Meter is accurate for such exposures. Care must be taken to
prevent, in making movies, the bow of the canoe snowing in
the picture. All films of any nature should be shipped to
experts for development and enlarging. A camera today is
almost as essential as one's rifle or tackle, and should be
equally as good in point of quality.
Tents. The best all round tent is a light weight "leanto"
fitted with a curtain of cheesecloth. Such a tent should be
about seven by nine feet with good head room. A good tent
will sometimes be used with a stove which, of the folding
type, is often very satisfactory.
Tackle. For salmon fishing the favorite rod seems to
be of split bamboo of approximately fourteen feet in length
and weighing about as many ounces. A good flat winch of
single action and capable of handling a hundred yards or more
of line is most essential. As in all fly fishing the weight of the
line used should be just sufficient to bring out the action of
the rod and may either be a taper or backed all the way by
cuttyhunk No. 9. In many cases a net is preferable to a
gaff but both should be taken along on a trip. The best
leaders and flies for salmon fishing is a subject which has
.well nigh rocked kingdoms. In the early season or with a
rise of water, salmon will take a large fly on a stout leader;
when the season is far advanced, to a trout cast. Flies are
generally, especially in the small sizes, tied on double hooks,
ranging in sizes from about No. 2 to No. 12. Popular
patterns are the Silver Grey, Silver Doctor, Jock Scott,
Durham Ranger, Dusty Miller and Black Dose.
Page Fifteen HUNTING
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Trout rods suggested vary in weight from four to eight
ounces and are preferably of bamboo. The reel should be
single action, light and flat ;n design. It is customary to
fish the single fly in New Brunswick and the standard patterns will be found satisfactory, varying from the old reliable
Parmacheene Belle to the tiniest of dry flies. In the back
country one fly is as good as another, but the water nearer
the settlements requires a good deal of skill. In sea trout
fishing it is not necessary to "strike" rising fish, which are
generally caught in fast water.
If guides have not facilities for purchasing complete list
of supplies they can be obtained in St. John, from S. S*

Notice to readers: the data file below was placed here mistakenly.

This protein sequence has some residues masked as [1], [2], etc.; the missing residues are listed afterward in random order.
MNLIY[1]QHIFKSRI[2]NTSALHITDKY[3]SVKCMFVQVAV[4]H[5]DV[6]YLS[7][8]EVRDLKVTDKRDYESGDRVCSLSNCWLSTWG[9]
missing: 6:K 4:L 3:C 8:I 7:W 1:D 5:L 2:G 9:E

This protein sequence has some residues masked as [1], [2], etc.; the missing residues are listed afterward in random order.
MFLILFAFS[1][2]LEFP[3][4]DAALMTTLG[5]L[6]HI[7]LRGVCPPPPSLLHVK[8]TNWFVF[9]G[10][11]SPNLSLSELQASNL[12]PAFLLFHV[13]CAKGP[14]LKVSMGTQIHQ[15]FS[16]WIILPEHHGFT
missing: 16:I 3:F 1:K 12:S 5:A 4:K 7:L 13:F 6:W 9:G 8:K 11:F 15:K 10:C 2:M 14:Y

DeForest & Sons, Baird & Peters, etc., and shipped to any
section of the Province. A brand of bacon almost unknown
in the United States, the "Windsor Back" for tenderloin
bacon, is cured in St. John by Mr. Frank Flewelling and can
be forwarded to destination. A famous brown bread which
will keep for ten days is put up by Lotners, Sydney Street,
St. John.
Reliable sportsmen's outfitters are W. H. Thorne & Co.,
St. John, N. B.; T. McAvity & Sons, St. John, N. B.; Chestnut
& Co., Fredericton, N. B. For fishing tackle, rods only,
Joseph Dalzell, Waterloo Street; rods and tackle, Charles
Bailey, Jr.; Sinibaldi & Ogden Smith, St. John, N. B.
Summary
In considering all available information some conclusions may be reached by applying the following suggestions.
MOOSE HUNTING
Large parties should select a head guide from thbse mentioned on "The Tobique" or "The Miramichi."
Parties including women should, preferably, hunt during
the early season and if possible by canoe.
Middle-aged hunters not capable of long tramps should
hunt from a canoe. jf
Parties on their first trips and inexperienced are recommended to engage guides who can furnish complete outfit.
If time and money are a secondary consideration the trips
furthest from the railway are advised.
If time is a first consideration those trips of one day or less
from the train will offer from two to four days more snooting,
If expense is a prime factor the "Magaguadavic" country
should be considered. There are also a few comparatively
cheap trips on the lower Tobique and Miramichi.
All things considered the really "best shooting" is between
September 25th—October 20th.
Sportsmen with hardy constitutions should (1) select a
region far removed from the settlements; (2) a guide who does
not furnish an outfit but is familiar with good tenting grounds;
(3) try a November trip.
A guide who is "full up" need not of necessity have the
best shooting but simply is a trifle more efficient as to details,
such as camps, cooks, provisions, etc. A party willing to
check their provisions and have a definite understanding before
leaving for the woods as to all such details will be amply
repaid and find the guides only too glad to co-operate.
TROUT FISHING
The best fishing in "The Magaguadavic" country is in June, i
The best sea-trout fishing is in July and August.
Trout on the fly in excess of three pounds are practically
assured on the upper Nepisiguit, Bedell Brook, The Tabusin- ]
tac, Green River, and The Madawaska.   All of this is river or j
stream fishing.    Lake fishing is always uncertain, but that on
Sisson Branch Lake, Kidron Lake, etc., is remarkable in season.
There is excellent trout fishing on Cains River in June.
There is splendid trout fishing at Bonny River in June.
CANOE TRIPS
Where time and money do not matter the Tobique-
Nepisiguit and the Southwest Miramichi are the choice canoe
trips, including as they do excellent fly fishing.
The earlier in season any canoe trip is made the better
water conditions are generally to be encountered.
PROTECTION OF FORESTS FROM FIRE
The value of the New Brunswick forests can hardly be
over-estimated, although the destruction of portions of them
by fires amounts annually to a very serious item. Anyone
who has been in a district over which a fire has recently
passed will appreciate the utter ruin of the district for many
years for the tourist, the hunter and the angler; and we
believe every true sportsman is glad to do anything in his